Iconic Park City figure faces felonies | ParkRecord.com

Iconic Park City figure faces felonies

Patrick Parkinson, Of the Record staff

Prosecutors Thursday charged a Park City area man known for his eclectic lifestyle and fun-loving outlook with possession of marijuana and child endangerment, both third-degree felonies.

An initial appearance in 3rd District Court is scheduled Monday at 8:30 a.m. for 72-year-old Ira Sachs. Sachs is also charged with obstruction of justice, a class A misdemeanor and misdemeanor possession of drug paraphernalia.

Summit County Sheriff’s Office deputies responded New Year’s Day to Sachs’ Sun Peak home after receiving "a report of a suicidal female who needed assistance," charging documents state.

Sachs met officers at his door, prosecutors claim.

"The odor of marijuana was so prevalent that [a deputy] could detect it when he (was) standing on the front porch of the home with the front door open," charging documents state.

Sachs led deputies to the upstairs master bedroom where a female was lying on the floor, according to Summit County prosecutor Joy Natale.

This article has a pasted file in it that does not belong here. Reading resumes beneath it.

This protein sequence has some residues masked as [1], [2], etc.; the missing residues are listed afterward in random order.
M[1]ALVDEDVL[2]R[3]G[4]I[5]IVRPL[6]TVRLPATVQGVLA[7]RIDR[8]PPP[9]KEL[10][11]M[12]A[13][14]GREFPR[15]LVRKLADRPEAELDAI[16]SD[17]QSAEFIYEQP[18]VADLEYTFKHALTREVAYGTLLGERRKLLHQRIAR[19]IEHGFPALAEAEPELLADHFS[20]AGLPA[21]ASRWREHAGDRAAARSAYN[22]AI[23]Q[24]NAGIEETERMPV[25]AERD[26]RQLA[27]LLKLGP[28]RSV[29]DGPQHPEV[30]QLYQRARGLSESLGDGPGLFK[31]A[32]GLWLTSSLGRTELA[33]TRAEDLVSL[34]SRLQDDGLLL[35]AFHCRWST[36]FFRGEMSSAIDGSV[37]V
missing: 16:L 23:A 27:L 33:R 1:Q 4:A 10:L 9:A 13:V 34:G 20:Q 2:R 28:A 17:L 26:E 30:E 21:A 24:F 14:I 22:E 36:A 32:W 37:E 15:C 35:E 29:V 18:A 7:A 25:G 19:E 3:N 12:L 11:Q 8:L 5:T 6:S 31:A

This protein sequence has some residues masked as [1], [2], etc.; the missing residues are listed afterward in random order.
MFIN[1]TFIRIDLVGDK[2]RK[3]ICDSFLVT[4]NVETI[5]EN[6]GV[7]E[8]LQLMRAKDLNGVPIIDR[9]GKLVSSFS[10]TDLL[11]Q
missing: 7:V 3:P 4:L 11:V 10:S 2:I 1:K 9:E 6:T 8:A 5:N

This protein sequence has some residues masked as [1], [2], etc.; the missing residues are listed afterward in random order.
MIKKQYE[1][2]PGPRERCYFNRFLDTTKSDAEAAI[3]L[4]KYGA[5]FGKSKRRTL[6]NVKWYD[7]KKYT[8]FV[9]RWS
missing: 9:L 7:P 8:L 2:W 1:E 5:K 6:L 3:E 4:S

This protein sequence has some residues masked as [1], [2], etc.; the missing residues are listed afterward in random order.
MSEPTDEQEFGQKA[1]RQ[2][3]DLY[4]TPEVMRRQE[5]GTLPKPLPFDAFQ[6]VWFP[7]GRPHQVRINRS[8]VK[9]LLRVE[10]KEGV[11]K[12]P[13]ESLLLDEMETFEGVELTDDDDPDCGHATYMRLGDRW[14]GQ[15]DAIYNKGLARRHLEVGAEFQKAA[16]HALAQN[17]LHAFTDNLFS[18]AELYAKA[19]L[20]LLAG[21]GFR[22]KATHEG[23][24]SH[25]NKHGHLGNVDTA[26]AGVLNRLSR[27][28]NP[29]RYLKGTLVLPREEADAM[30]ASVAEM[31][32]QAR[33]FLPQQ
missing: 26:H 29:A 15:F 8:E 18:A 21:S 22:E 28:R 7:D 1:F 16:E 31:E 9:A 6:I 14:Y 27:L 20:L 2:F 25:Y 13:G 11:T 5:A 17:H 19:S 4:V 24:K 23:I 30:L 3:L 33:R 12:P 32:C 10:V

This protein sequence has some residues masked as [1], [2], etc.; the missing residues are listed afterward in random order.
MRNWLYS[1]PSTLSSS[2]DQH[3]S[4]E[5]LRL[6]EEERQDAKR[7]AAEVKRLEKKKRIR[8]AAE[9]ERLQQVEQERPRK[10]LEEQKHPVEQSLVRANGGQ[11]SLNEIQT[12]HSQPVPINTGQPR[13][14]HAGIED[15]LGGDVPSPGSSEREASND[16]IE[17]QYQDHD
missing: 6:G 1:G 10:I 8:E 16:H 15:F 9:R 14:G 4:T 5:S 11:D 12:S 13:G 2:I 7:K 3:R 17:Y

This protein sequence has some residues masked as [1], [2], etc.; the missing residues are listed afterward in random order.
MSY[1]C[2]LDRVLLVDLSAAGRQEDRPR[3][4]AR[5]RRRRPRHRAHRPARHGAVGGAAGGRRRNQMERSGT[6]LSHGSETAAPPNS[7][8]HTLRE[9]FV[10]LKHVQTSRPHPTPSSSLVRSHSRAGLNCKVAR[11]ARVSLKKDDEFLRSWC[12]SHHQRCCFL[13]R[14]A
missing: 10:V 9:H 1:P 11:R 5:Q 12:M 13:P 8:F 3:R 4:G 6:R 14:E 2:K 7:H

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"Both officers observed a marijuana pipe with a burnt residue inside of it laying next to the suicidal female," charging documents state. "Both deputies also detected a strong odor of raw marijuana inside the master bedroom The odor of marijuana was so strong in the master bedroom and bathroom area that [a detective] had difficulty breathing."

Inside the home deputies found about 11 ounces of pot, charging documents state.

"[A deputy] also found several items that he recognized as drug paraphernalia including rolling papers, clear plastic baggies, another marijuana pipe, and a grinder," documents filed Thursday in 3rd District Court state.

A 14-year-old girl who was living at the house on Mahre Drive with her mother told a deputy Sachs "leaves his marijuana out for other people to use, and explained that she had smoked marijuana at the New Year’s Eve party [Sachs] had hosted the previous night."

Sachs was not immediately available to comment about the charges. People convicted of third-degree felonies in Utah could be sentenced to serve up to five years in prison and pay a $5,000 fine.